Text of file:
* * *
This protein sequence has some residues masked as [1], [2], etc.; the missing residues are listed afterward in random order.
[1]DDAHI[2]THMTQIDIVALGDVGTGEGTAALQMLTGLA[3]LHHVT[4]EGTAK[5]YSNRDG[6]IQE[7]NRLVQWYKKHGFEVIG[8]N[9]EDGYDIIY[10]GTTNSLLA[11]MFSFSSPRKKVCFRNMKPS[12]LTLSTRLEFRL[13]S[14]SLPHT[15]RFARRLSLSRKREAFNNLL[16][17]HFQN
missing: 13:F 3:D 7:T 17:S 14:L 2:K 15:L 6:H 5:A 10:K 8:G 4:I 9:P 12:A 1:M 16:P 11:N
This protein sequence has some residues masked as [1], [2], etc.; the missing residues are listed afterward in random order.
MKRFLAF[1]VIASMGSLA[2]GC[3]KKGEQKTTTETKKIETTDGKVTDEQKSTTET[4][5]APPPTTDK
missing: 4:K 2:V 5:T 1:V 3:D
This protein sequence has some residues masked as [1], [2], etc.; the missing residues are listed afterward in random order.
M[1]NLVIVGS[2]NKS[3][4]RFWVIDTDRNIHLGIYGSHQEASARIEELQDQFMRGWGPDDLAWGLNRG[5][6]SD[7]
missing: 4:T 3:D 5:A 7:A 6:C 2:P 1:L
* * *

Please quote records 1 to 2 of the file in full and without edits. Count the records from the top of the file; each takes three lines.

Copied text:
This protein sequence has some residues masked as [1], [2], etc.; the missing residues are listed afterward in random order.
[1]DDAHI[2]THMTQIDIVALGDVGTGEGTAALQMLTGLA[3]LHHVT[4]EGTAK[5]YSNRDG[6]IQE[7]NRLVQWYKKHGFEVIG[8]N[9]EDGYDIIY[10]GTTNSLLA[11]MFSFSSPRKKVCFRNMKPS[12]LTLSTRLEFRL[13]S[14]SLPHT[15]RFARRLSLSRKREAFNNLL[16][17]HFQN
missing: 13:F 3:D 7:T 17:S 14:L 2:K 15:L 6:H 5:A 10:K 8:G 4:I 9:P 12:A 1:M 16:P 11:N
This protein sequence has some residues masked as [1], [2], etc.; the missing residues are listed afterward in random order.
MKRFLAF[1]VIASMGSLA[2]GC[3]KKGEQKTTTETKKIETTDGKVTDEQKSTTET[4][5]APPPTTDK
missing: 4:K 2:V 5:T 1:V 3:D